Bad Advices

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But C is part of C++, so that WOULD make it C++, right?

Vectors deep down use dumb pointers, so ultimately they'd be part of C.
Vectors deep down use dumb pointers, so ultimately they'd be part of C.


Um... no.

C++ and C are different languages. C++ attempts to be "backwards compatible" with C, but it isn't completely. There are enough differences between the two to say that they are clearly, and without question, two independent and distinctly different languages.

There is C++ code that will not compile in C, and vice versa. There is C code that will compile in C++, but will do something different in C++ than it would in C.



So really this whole "if it uses raw pointers it's C / if it uses OOP it's C++" nonsense is... well... nonsense. If it's C code, it's C. If it's C++ code, it's C++.
Vectors deep down use dumb pointers, so ultimately they'd be part of C.


I would give you the same advice I gave to BHXSpecter. Use common sense.

Can you use a vector in C? No? What does that tell you?
closed account (3qX21hU5)
Well technically deep down C++ is just Electrons so I guess we are programming in Electrons :)

I really don't get how people don't get when you are using C++ you are using C++...
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cire wrote:
I would give you the same advice I gave to BHXSpecter. Use common sense.

I've been asking around and looking into it more. The more I talk to others and the more tutorials I look at, the more I see why even with common sense people say learning C++ is just learning C until you learn classes and OOP. For example, here is the C and C++ tutorials from Cprogramming.com http://prntscr.com/1sg6i3 <= best example as to why I can see why they say learning C++ is like learning C. It is just a misconception that seems logical even with common sense due to how tutorials make them both look when compared side by side.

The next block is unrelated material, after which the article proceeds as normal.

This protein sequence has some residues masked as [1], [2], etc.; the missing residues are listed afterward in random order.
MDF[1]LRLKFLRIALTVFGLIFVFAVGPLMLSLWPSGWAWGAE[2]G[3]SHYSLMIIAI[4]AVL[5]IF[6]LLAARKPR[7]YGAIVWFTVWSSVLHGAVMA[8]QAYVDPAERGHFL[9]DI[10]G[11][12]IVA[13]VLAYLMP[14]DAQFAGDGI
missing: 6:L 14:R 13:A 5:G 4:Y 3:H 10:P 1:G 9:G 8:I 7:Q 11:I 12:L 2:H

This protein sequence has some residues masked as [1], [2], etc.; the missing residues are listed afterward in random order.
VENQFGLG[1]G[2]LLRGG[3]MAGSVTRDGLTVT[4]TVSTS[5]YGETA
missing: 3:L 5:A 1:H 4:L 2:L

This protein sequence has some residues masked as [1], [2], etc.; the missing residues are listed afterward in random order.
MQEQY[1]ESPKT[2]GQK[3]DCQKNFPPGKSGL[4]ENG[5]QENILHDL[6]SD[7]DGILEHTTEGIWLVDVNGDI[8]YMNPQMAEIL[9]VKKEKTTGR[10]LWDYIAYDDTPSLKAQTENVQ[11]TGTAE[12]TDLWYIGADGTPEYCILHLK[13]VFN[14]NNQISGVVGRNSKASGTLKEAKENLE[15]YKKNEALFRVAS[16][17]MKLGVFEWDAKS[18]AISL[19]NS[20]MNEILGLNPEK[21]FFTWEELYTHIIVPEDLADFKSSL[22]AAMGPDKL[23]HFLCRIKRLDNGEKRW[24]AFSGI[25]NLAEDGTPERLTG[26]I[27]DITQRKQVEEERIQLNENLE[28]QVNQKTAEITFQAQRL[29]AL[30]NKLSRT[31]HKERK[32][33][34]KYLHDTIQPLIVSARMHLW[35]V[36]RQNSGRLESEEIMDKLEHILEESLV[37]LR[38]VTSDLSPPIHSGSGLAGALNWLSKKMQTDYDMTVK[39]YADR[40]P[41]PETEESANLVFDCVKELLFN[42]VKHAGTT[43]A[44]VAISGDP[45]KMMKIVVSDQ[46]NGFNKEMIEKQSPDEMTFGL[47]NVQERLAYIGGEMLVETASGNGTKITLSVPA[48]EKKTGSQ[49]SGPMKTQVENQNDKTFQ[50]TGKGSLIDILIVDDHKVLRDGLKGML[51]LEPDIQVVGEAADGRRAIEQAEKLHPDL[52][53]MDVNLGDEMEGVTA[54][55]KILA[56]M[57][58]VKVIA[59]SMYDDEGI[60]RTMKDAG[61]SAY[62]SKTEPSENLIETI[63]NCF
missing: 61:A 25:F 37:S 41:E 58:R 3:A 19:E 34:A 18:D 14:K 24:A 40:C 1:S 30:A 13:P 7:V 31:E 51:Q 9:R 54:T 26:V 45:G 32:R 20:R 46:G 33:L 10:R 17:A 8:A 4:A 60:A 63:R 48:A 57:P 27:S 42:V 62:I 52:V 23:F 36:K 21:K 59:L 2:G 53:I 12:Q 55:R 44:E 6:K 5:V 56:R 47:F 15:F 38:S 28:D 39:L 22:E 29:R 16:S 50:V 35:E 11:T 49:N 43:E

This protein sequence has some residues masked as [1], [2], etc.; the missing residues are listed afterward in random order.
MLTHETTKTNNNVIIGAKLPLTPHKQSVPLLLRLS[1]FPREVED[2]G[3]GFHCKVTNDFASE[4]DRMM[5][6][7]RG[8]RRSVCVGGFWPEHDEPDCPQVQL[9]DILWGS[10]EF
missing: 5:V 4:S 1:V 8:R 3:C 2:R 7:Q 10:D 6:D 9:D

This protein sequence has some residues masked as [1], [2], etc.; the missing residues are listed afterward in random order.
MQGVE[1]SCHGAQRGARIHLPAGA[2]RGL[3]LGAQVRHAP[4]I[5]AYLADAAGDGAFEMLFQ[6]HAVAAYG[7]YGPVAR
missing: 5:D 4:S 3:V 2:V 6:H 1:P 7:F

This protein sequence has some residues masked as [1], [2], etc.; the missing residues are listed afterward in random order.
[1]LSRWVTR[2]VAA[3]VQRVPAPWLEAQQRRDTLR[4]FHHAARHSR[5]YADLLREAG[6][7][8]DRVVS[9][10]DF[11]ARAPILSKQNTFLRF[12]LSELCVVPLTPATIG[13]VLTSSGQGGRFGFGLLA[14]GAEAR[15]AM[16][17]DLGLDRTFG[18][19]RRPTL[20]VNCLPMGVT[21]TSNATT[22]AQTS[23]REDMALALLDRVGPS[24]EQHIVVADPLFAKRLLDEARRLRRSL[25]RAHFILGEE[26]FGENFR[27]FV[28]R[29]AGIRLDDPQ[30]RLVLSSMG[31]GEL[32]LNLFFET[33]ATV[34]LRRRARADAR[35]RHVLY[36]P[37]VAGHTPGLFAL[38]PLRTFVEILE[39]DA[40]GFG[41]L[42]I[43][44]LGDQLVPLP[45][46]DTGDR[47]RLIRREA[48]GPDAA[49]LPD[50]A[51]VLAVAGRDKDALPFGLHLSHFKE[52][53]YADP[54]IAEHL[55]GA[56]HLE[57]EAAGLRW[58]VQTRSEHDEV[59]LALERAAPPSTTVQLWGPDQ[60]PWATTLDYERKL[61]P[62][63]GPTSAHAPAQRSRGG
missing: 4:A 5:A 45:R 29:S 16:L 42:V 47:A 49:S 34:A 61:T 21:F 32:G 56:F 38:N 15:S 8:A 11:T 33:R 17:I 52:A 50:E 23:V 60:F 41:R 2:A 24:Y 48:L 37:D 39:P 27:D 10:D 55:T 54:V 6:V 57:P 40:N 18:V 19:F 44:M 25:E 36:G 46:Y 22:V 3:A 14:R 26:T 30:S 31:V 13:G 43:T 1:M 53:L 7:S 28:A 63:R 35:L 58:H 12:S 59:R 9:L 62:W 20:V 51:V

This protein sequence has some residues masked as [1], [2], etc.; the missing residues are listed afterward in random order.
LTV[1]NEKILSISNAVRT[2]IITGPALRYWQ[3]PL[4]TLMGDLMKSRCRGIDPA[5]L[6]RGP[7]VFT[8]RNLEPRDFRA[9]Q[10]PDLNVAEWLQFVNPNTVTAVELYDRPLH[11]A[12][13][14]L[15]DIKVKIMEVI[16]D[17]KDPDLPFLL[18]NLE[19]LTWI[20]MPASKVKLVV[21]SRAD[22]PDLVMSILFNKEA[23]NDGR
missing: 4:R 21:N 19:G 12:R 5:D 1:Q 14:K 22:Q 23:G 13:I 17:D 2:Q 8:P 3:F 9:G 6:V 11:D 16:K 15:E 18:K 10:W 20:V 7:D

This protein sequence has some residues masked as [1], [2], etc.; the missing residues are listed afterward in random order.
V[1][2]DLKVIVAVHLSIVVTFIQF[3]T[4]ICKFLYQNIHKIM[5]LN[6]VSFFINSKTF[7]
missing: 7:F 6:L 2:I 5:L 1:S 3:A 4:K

TBH I didn't read everything but the reason people use vectors is because they are easy to use and work for almost everything.

http://i.stack.imgur.com/kQnCS.png
> The more I talk to others and the more tutorials I look at, the more I see why
> even with common sense people say learning C++ is just learning C until you learn classes and OOP.

Perhaps you should consider talking to people who know the rudiments of C++. And look at tutorials that are of marginally better quality than the ones that you have perused so far. For instance, a tutorial where where the second program after the obligatory "Hello World!" may be something like:
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#include <iostream>
#include <string>

int main()
{
     std::cout << "please type in your first name: " ;
     std::string name ;
     std::cin >> name ;
     std::cout << "Hello " << name << '\n' ;
}
closed account (S6k9GNh0)
That would be a bad tutorial. The beginner might try using std::cin a second time in that manner and get caught in a pitfall.
@JLBorges
Well that would be considered bad advice. If you jump from the "Hello World!" tutorial straight to input that means you skip over teaching variables and data types. Look at the tutorials on this site:

*Basics of C++*
**Structure of a program
**Variables. Data types.
**Constants
**Operators
**Basic Input/Output


Also I was just pointing out, on the surface I can see why so many say or think learning the basics of C++ is just learning C until you get to classes and OOP.
> That would be a bad tutorial. The beginner might try using std::cin a second time in that manner and get caught in a pitfall.